Some states have expanded or established the use of red-light cameras in recent years. Hawaii has made several noteworthy enactments since 2019 to introduce red-light camera enforcement. To kick off such efforts, the state created a red-light running committee (SB 663, 2019) to develop policy recommendations for red light camera pilot programs in Honolulu, Maui, Kauai, and Hawaii counties. Subsequently, the state approved (HB 1676, 2020) a two-year red-light camera demonstration program for the city and county of Honolulu which started Jan. 1, 2021. The law also allowed third-party contractors, set maximum fines for first and repeat violations, and prohibited violations from being used for insurance purposes or a driver’s official record. The maximum fine is $200 for a first violation, $300 for a second violation and $500 for a third or subsequent violation within one year of the first violation. Fine revenues are being deposited into a red-light imaging detector systems special fund used to operate and maintain red-light cameras.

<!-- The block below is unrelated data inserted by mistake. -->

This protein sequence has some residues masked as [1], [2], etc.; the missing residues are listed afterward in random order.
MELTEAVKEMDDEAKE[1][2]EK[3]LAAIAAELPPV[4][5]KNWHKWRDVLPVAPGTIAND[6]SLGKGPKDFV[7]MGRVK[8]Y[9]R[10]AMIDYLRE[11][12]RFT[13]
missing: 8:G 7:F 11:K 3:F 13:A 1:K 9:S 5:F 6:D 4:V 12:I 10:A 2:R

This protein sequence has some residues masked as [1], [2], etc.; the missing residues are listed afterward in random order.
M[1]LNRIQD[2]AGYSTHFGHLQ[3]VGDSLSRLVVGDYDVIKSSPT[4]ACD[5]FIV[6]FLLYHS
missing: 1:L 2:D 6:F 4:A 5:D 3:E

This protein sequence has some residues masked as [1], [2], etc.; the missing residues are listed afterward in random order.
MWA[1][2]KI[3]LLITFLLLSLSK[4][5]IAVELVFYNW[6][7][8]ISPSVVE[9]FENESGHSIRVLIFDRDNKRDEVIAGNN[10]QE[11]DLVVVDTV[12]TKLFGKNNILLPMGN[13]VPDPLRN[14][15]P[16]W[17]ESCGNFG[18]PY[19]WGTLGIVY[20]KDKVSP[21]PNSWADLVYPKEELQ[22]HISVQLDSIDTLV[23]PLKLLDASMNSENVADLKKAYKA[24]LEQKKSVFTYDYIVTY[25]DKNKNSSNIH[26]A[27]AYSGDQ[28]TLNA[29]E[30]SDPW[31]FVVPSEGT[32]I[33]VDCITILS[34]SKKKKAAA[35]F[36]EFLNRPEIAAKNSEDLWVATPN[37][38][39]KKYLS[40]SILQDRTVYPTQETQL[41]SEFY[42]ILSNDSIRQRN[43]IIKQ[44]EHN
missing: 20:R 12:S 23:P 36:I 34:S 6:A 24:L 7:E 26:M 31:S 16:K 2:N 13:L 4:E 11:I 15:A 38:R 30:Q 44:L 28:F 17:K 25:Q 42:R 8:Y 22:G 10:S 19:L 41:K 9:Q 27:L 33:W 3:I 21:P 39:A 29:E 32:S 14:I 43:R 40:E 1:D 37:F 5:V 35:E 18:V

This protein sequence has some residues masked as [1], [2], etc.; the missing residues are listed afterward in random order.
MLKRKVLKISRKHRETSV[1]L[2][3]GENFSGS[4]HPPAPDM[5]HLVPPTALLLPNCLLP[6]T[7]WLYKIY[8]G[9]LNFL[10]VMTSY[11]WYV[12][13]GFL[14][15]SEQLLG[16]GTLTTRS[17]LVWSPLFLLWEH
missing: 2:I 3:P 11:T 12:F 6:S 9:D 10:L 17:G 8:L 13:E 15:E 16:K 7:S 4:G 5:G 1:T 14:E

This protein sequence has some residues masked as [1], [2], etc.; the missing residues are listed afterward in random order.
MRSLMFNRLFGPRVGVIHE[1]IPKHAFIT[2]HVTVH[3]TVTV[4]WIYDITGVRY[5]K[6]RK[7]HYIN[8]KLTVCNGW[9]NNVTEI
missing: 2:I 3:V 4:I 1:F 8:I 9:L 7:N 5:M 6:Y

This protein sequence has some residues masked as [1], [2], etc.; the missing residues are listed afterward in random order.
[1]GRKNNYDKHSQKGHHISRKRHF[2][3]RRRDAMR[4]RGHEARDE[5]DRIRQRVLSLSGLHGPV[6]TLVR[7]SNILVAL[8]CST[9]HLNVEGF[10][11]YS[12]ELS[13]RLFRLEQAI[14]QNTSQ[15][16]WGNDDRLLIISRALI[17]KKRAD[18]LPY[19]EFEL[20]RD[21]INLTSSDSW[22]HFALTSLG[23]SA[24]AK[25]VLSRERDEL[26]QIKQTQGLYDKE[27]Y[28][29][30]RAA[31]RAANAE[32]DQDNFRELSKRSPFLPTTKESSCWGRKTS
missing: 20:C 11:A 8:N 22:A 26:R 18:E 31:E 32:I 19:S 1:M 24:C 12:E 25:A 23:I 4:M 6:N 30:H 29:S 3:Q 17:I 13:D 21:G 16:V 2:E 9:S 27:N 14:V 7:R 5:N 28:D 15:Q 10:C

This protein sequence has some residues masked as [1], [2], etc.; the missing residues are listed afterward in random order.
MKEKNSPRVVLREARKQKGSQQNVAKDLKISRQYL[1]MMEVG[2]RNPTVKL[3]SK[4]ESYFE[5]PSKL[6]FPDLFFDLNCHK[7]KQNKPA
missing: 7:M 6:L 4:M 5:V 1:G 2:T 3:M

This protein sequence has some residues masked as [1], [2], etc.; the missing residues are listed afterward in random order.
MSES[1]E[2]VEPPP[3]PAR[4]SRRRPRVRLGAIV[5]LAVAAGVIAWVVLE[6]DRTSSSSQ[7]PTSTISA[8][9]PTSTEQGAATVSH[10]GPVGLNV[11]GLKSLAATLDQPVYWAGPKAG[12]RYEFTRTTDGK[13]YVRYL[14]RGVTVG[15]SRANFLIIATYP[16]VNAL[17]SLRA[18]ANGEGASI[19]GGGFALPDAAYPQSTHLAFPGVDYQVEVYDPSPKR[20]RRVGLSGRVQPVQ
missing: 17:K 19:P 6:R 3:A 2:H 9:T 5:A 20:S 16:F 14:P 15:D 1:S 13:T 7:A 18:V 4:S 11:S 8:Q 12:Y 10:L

To further the expansion of red-light camera enforcement, Hawaii appropriated 2.8 million (HB 766, 2021) over the following three years to support a statewide red-light imaging detector system pilot program. The law required any funds from the 2021 through 2022 fiscal year that were unused by June 30, 2022, to be returned to the special fund. However, in 2022, the state enacted legislation (HB 2336, 2022) to extend the lapsed fund return date for fiscal years 2021 through 2023 to June 30, 2025. This change was made to ensure proper funding is available during the entire two-year pilot program.

New York authorized (SB 415, 2021) the village of Pelham Manor to adopt a local ordinance to install a red-light camera at no more than one intersection within its jurisdiction at any one time. A vehicle owner is liable for any violations which cannot exceed $50; however, any violations will not be included in a driver’s record nor used for insurance purposes. The law requires the village to submit an annual report to the governor and legislature detailing where cameras were placed, along with crash data and the number of citations issued.